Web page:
Mother Ireland joins PIGS

Shane Ross

GIVE the banks a breather this week. Instead, let us fret over the plight of Mother Ireland.

Waking on Wednesday morning, I turned to my daily diet of the Star, the Mail, the Irish Independent, the Irish Times -- and last of all, very reluctantly, the Financial Times.

The FT is often a hell of an endurance test. Sadly, duty dictates that it must be done; but its bright pink cover fulfils a purpose. Just carrying it around gives the impression of financial expertise to those innocents whom you meet; but far more importantly, the large pink broadsheet conceals the small redtop tabloid wrapped deep inside it.

The Star was compelling: "Big Mac Attack on Ear" was the lead story. It told the tale of how a thug bit the ear off his victim in McDonald's. Compelling, but grizzly, fodder over breakfast.

The Irish Independent chose a more sedate subject, the boring old economy; but the sub-editors packaged it well, calling in Frank Sinatra. The words "I'll Do It My Way" led the paper, above a big picture of Taoiseach Brian Cowen.

The Mail followed the same theme in an attempt to sex up Brian with "Cowen: We'll Do It Our Way".

The Irish Times addressed the topic more soberly: "Cowen Closer to Securing Consensus on need for €2bn cuts." I read on, manfully.

My enthusiasm for discovering the state of the nation diminished with each publication.

Turning to the FT is always challenging, especially after sampling the joys of guys biting each other's ears off.

So on Wednesday I cut corners and only read the bits about Ireland.

And as luck would have it there was no Irish news that day.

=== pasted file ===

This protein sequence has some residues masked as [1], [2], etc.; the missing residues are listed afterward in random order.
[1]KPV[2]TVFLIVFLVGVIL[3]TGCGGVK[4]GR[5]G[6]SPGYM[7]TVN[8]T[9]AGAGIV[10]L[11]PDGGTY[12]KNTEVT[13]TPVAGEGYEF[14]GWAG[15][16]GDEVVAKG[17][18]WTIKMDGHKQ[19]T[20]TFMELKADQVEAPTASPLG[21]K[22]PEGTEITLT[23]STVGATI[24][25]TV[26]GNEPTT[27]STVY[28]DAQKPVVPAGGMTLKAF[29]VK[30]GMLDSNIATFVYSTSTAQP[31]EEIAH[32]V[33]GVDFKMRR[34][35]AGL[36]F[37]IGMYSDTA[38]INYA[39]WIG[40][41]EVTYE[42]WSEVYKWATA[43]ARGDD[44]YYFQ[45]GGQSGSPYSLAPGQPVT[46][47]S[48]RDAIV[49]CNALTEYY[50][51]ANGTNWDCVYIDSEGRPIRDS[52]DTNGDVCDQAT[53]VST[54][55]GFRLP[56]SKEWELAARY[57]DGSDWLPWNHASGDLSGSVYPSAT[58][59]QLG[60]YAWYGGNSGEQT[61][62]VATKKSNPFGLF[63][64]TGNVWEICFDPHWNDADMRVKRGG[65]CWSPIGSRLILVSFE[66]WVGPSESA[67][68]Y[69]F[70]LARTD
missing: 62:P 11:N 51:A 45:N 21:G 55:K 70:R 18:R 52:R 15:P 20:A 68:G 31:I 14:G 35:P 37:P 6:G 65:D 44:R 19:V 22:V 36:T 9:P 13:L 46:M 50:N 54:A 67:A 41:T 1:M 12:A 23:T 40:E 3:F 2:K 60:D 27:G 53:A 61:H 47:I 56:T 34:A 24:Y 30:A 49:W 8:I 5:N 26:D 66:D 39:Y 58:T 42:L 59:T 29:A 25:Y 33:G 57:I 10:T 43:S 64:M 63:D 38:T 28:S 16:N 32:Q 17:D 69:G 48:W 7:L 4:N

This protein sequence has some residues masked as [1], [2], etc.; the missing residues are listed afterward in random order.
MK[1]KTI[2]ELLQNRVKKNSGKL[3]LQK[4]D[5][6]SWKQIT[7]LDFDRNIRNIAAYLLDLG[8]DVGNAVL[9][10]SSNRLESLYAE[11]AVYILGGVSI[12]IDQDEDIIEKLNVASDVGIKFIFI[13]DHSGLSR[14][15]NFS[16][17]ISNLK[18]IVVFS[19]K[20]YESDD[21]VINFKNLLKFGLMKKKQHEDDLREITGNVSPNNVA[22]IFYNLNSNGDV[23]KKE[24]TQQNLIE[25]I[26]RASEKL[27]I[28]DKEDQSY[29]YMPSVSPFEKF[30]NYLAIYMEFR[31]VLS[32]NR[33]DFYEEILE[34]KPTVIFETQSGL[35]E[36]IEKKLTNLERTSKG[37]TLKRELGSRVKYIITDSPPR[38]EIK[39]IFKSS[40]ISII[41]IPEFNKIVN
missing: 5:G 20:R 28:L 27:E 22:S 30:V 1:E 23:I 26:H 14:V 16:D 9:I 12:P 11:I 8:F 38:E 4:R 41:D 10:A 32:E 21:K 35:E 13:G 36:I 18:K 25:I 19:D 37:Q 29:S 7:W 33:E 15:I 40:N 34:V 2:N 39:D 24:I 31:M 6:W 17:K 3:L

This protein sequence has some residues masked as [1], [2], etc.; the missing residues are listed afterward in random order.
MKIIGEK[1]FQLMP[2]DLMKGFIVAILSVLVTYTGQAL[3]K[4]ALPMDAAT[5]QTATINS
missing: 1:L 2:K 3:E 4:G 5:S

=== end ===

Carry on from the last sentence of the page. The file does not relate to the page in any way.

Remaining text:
Until, suddenly, buried right at the bottom of page 23, there it was, far worse news than cannibalism in McDonald's. Real news, strangely not yet highlighted at home.

A tiny table of numbers carried an ominous message.

The table was forbiddingly titled "Bonds -- 10 year Government Spreads". As Charlie McCreevy said about the Lisbon Treaty, "no sane mortal" would read it.

But its message was alarming.

In layman's language it told where Mother Ireland rated as a credit risk among 21 selected countries.

Go on, guess.

All right, you are bang on. Twenty first. Out of 21 countries listed on Wednesday, we were considered a worse credit risk than the destitute Greece. In Greece there are riots on the streets.

We pay a full percentage point more than Berlusconi's unstable Italy for our borrowings.

Every time the yield on our bonds rockets, it means that global confidence in Ireland is tanking.

So the Financial Times, not the Star, contained the most chilling news of the day.

It confirmed the prevailing prejudice about Ireland overseas. We are now dubbed one of the "PIGS" countries. This nasty little acronym is reserved for European basket cases. It stands for Portugal, Ireland (or Italy), Greece and Spain. We are bottom, in bad company.

Cowen and his crew have a mountain to climb to convince the outside world that we are in control of the public finances. Global investors will need an earthquake in their mindsets if Ireland is not to pay dearly for borrowings in the coming years.

We are already paying a risk premium on our debt due to inexplicable delays in a package for recovery.

Delay in decision making has undermined confidence. No sense of urgency seems to have penetrated the Taoiseach's office.

The delay in a deal between the unions and the Government last week made matters worse. As the talks dragged on in Merrion Street, the uncertainty prompted markets to downgrade our debt by the hour. No one in Ireland noticed, except a few demented sods, the sad cases who read the most obscure tables in the FT.